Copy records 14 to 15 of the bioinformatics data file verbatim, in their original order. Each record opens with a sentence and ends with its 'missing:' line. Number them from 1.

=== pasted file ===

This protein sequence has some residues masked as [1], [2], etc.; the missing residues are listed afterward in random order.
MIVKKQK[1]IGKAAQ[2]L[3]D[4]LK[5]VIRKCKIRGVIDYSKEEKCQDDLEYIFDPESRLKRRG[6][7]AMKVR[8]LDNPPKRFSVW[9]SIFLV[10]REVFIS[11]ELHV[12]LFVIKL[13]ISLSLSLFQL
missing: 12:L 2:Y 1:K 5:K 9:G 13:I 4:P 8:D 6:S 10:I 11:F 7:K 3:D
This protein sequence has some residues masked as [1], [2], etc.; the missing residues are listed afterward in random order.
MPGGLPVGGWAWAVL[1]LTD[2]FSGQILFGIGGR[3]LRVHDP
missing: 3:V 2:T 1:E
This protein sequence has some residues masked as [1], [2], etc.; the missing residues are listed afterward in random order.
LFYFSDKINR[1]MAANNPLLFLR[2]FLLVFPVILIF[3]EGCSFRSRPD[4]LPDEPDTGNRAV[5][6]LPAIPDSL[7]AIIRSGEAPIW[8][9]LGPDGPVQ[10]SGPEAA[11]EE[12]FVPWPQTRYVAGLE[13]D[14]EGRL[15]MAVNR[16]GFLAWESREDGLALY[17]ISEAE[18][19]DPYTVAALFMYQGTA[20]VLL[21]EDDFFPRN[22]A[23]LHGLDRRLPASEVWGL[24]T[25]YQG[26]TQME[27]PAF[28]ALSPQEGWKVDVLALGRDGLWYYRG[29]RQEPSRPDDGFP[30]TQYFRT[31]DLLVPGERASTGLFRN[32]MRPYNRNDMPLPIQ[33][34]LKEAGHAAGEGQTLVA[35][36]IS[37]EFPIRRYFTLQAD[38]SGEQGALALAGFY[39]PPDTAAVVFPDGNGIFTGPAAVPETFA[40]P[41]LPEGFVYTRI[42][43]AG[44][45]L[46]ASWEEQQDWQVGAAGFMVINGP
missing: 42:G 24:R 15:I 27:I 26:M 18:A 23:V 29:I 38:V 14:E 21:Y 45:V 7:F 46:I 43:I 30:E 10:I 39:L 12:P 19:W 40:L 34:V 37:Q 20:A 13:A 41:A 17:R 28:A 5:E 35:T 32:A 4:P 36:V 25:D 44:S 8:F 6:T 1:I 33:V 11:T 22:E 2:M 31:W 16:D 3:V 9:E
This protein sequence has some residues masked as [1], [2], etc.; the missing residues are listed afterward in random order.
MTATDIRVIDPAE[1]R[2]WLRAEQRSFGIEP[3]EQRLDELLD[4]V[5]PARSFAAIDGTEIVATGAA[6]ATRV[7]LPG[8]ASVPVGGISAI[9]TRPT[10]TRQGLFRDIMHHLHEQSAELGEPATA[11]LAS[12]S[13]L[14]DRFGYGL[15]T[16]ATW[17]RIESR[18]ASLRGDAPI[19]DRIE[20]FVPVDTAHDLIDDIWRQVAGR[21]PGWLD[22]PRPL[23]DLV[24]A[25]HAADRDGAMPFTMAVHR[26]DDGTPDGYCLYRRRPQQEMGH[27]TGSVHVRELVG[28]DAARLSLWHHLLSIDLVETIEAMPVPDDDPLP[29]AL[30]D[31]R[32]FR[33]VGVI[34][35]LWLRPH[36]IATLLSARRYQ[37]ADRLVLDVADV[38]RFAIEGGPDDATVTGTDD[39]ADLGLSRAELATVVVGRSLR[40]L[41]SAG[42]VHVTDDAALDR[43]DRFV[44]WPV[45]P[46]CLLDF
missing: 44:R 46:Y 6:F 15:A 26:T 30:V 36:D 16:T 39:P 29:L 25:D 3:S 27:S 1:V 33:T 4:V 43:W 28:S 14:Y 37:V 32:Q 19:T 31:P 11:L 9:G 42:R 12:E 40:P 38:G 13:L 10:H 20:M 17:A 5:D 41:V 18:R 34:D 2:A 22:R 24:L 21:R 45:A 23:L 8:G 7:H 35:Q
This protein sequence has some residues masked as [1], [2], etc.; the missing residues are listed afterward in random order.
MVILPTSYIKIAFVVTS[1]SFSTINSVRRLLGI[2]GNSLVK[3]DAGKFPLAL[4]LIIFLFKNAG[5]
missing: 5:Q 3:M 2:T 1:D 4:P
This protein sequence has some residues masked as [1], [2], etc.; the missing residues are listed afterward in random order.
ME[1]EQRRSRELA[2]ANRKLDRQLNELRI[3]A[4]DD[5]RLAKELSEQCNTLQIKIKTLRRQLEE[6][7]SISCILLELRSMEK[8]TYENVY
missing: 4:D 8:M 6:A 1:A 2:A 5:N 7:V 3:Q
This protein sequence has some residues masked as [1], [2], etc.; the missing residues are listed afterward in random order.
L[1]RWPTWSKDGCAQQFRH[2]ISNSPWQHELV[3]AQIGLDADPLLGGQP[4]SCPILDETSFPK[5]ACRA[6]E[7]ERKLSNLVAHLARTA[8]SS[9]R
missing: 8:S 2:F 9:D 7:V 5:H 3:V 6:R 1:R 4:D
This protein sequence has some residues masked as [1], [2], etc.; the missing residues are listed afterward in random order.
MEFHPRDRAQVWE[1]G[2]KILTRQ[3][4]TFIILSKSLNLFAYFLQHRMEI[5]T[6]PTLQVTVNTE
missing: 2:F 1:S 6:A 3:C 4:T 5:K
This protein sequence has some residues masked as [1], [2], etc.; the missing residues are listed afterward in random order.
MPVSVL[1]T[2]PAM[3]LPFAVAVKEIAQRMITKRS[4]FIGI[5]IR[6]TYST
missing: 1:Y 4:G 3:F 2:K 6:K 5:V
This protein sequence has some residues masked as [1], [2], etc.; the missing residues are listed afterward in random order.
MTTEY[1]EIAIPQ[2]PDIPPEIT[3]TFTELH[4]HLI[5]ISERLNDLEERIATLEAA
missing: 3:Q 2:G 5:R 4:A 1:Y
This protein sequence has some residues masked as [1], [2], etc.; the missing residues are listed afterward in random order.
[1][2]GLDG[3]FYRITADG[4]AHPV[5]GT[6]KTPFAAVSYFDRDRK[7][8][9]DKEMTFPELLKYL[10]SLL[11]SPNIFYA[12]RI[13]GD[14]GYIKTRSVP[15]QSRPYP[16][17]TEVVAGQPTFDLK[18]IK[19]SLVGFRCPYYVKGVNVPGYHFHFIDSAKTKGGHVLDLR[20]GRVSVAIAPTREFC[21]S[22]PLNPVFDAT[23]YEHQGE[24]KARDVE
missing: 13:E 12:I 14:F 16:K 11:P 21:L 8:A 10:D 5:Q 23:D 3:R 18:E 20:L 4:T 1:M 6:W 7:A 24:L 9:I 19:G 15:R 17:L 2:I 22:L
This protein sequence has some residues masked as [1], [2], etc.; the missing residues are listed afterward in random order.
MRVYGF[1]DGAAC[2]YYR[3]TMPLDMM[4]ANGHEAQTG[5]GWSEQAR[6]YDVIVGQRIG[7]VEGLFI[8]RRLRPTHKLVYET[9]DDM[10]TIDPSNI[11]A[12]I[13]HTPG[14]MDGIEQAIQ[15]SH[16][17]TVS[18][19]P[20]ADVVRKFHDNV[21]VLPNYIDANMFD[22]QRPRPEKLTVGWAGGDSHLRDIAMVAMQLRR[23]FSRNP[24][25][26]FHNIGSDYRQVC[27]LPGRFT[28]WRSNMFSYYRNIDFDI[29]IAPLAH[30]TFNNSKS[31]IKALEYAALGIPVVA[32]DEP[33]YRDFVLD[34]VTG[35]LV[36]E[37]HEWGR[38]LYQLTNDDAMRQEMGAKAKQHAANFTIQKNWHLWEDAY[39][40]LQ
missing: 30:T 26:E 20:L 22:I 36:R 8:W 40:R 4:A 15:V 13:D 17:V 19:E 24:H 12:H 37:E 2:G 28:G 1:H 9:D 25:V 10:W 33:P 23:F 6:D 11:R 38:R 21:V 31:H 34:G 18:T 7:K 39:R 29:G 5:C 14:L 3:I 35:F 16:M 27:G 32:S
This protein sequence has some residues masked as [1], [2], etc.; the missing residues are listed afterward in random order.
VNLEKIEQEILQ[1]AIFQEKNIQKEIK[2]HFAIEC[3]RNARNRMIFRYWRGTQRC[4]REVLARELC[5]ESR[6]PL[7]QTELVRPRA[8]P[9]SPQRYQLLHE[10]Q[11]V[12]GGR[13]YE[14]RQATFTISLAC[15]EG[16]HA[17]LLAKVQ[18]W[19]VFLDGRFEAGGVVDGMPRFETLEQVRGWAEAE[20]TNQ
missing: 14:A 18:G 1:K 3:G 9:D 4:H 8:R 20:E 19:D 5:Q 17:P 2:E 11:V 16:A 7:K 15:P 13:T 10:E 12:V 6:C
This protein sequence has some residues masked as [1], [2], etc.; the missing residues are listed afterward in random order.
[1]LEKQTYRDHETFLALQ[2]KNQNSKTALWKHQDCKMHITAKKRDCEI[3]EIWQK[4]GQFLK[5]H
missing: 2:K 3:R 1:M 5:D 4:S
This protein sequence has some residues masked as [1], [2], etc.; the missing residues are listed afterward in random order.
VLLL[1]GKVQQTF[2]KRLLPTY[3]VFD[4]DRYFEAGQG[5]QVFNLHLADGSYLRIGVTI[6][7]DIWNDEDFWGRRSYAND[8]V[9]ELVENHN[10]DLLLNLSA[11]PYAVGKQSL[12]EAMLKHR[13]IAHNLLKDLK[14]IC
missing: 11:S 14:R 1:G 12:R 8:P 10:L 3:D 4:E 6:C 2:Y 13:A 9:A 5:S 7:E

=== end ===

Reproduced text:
This protein sequence has some residues masked as [1], [2], etc.; the missing residues are listed afterward in random order.
[1]LEKQTYRDHETFLALQ[2]KNQNSKTALWKHQDCKMHITAKKRDCEI[3]EIWQK[4]GQFLK[5]H
missing: 2:K 3:R 1:M 5:D 4:S
This protein sequence has some residues masked as [1], [2], etc.; the missing residues are listed afterward in random order.
VLLL[1]GKVQQTF[2]KRLLPTY[3]VFD[4]DRYFEAGQG[5]QVFNLHLADGSYLRIGVTI[6][7]DIWNDEDFWGRRSYAND[8]V[9]ELVENHN[10]DLLLNLSA[11]PYAVGKQSL[12]EAMLKHR[13]IAHNLLKDLK[14]IC
missing: 11:S 14:R 1:G 12:R 8:P 10:L 3:D 4:E 6:C 2:Y 13:A 9:A 5:S 7:E